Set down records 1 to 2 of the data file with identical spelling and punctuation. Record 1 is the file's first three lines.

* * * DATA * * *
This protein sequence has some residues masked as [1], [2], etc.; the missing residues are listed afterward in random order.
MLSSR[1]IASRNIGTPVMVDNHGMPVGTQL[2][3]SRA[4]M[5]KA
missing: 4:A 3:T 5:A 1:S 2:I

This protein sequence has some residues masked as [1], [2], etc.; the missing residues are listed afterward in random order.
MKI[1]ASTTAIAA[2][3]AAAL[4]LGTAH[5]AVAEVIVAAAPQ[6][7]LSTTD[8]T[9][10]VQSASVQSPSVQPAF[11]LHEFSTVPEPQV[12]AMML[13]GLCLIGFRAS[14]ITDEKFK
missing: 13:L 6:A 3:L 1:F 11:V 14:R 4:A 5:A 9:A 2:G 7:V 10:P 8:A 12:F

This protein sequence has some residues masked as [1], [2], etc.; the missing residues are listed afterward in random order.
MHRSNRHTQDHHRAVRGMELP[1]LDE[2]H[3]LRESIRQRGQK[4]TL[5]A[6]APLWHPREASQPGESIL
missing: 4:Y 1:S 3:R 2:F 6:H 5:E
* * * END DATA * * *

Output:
This protein sequence has some residues masked as [1], [2], etc.; the missing residues are listed afterward in random order.
MLSSR[1]IASRNIGTPVMVDNHGMPVGTQL[2][3]SRA[4]M[5]KA
missing: 4:A 3:T 5:A 1:S 2:I

This protein sequence has some residues masked as [1], [2], etc.; the missing residues are listed afterward in random order.
MKI[1]ASTTAIAA[2][3]AAAL[4]LGTAH[5]AVAEVIVAAAPQ[6][7]LSTTD[8]T[9][10]VQSASVQSPSVQPAF[11]LHEFSTVPEPQV[12]AMML[13]GLCLIGFRAS[14]ITDEKFK
missing: 13:L 6:A 3:L 1:F 11:V 14:R 4:A 5:A 9:A 2:G 7:V 10:P 8:A 12:F